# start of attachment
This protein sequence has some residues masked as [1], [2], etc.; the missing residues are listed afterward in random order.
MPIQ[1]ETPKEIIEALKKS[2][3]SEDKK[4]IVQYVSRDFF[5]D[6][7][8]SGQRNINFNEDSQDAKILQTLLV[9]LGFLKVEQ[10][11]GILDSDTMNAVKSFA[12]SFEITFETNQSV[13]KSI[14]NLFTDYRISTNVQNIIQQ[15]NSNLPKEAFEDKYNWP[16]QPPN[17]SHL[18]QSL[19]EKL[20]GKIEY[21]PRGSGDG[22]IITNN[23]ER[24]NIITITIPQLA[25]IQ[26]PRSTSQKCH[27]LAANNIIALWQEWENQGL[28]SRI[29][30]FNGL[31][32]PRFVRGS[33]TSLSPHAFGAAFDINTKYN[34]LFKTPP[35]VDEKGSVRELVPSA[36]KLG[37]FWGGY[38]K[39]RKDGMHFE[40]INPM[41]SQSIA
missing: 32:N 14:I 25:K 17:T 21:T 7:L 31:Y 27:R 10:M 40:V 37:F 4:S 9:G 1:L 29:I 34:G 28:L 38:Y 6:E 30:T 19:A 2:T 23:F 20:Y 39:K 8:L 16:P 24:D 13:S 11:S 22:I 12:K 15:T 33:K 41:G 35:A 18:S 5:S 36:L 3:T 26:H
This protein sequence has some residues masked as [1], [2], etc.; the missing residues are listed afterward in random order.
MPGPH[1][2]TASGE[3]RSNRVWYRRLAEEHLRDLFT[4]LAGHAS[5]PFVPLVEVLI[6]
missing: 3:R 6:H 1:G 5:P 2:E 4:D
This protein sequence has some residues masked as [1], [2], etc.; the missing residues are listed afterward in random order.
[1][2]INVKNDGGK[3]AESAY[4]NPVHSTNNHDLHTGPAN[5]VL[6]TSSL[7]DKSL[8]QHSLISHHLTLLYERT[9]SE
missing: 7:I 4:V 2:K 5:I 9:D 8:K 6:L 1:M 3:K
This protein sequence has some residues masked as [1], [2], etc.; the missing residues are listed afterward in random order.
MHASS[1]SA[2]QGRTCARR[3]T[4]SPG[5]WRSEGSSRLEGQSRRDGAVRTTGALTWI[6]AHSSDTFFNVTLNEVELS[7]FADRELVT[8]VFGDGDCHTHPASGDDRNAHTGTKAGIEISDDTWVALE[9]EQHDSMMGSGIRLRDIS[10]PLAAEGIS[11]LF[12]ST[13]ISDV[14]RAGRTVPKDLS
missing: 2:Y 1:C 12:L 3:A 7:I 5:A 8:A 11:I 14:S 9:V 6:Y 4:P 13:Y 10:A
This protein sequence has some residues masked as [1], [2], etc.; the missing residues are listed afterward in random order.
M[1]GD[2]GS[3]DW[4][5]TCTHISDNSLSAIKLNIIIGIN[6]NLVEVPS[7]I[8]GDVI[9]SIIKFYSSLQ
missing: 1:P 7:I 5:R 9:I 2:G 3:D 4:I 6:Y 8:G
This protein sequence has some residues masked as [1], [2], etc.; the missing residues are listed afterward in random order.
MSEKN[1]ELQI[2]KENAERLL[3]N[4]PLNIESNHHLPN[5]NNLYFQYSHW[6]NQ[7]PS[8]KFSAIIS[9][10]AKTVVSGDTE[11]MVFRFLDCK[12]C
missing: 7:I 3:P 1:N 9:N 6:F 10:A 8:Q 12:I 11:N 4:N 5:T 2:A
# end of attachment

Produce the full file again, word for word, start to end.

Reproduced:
This protein sequence has some residues masked as [1], [2], etc.; the missing residues are listed afterward in random order.
MPIQ[1]ETPKEIIEALKKS[2][3]SEDKK[4]IVQYVSRDFF[5]D[6][7][8]SGQRNINFNEDSQDAKILQTLLV[9]LGFLKVEQ[10][11]GILDSDTMNAVKSFA[12]SFEITFETNQSV[13]KSI[14]NLFTDYRISTNVQNIIQQ[15]NSNLPKEAFEDKYNWP[16]QPPN[17]SHL[18]QSL[19]EKL[20]GKIEY[21]PRGSGDG[22]IITNN[23]ER[24]NIITITIPQLA[25]IQ[26]PRSTSQKCH[27]LAANNIIALWQEWENQGL[28]SRI[29][30]FNGL[31][32]PRFVRGS[33]TSLSPHAFGAAFDINTKYN[34]LFKTPP[35]VDEKGSVRELVPSA[36]KLG[37]FWGGY[38]K[39]RKDGMHFE[40]INPM[41]SQSIA
missing: 32:N 14:I 25:K 17:T 21:T 7:L 31:Y 27:R 10:M 40:V 37:F 4:S 9:G 1:L 29:I 34:G 28:L 38:Y 6:E 30:T 19:A 2:T 23:F 20:Y 39:K 8:L 16:P 24:D 13:S 11:S 22:I 12:K 15:T 33:K 41:G 35:A 18:S 5:S 36:L 3:T 26:H
This protein sequence has some residues masked as [1], [2], etc.; the missing residues are listed afterward in random order.
MPGPH[1][2]TASGE[3]RSNRVWYRRLAEEHLRDLFT[4]LAGHAS[5]PFVPLVEVLI[6]
missing: 3:R 6:H 1:G 5:P 2:E 4:D
This protein sequence has some residues masked as [1], [2], etc.; the missing residues are listed afterward in random order.
[1][2]INVKNDGGK[3]AESAY[4]NPVHSTNNHDLHTGPAN[5]VL[6]TSSL[7]DKSL[8]QHSLISHHLTLLYERT[9]SE
missing: 7:I 4:V 2:K 5:I 9:D 8:K 6:L 1:M 3:K
This protein sequence has some residues masked as [1], [2], etc.; the missing residues are listed afterward in random order.
MHASS[1]SA[2]QGRTCARR[3]T[4]SPG[5]WRSEGSSRLEGQSRRDGAVRTTGALTWI[6]AHSSDTFFNVTLNEVELS[7]FADRELVT[8]VFGDGDCHTHPASGDDRNAHTGTKAGIEISDDTWVALE[9]EQHDSMMGSGIRLRDIS[10]PLAAEGIS[11]LF[12]ST[13]ISDV[14]RAGRTVPKDLS
missing: 2:Y 1:C 12:L 3:A 7:I 5:A 8:A 11:I 14:S 9:V 6:Y 4:P 13:Y 10:A
This protein sequence has some residues masked as [1], [2], etc.; the missing residues are listed afterward in random order.
M[1]GD[2]GS[3]DW[4][5]TCTHISDNSLSAIKLNIIIGIN[6]NLVEVPS[7]I[8]GDVI[9]SIIKFYSSLQ
missing: 1:P 7:I 5:R 9:I 2:G 3:D 4:I 6:Y 8:G
This protein sequence has some residues masked as [1], [2], etc.; the missing residues are listed afterward in random order.
MSEKN[1]ELQI[2]KENAERLL[3]N[4]PLNIESNHHLPN[5]NNLYFQYSHW[6]NQ[7]PS[8]KFSAIIS[9][10]AKTVVSGDTE[11]MVFRFLDCK[12]C
missing: 7:I 3:P 1:N 9:N 6:F 10:A 8:Q 12:I 11:N 4:N 5:T 2:A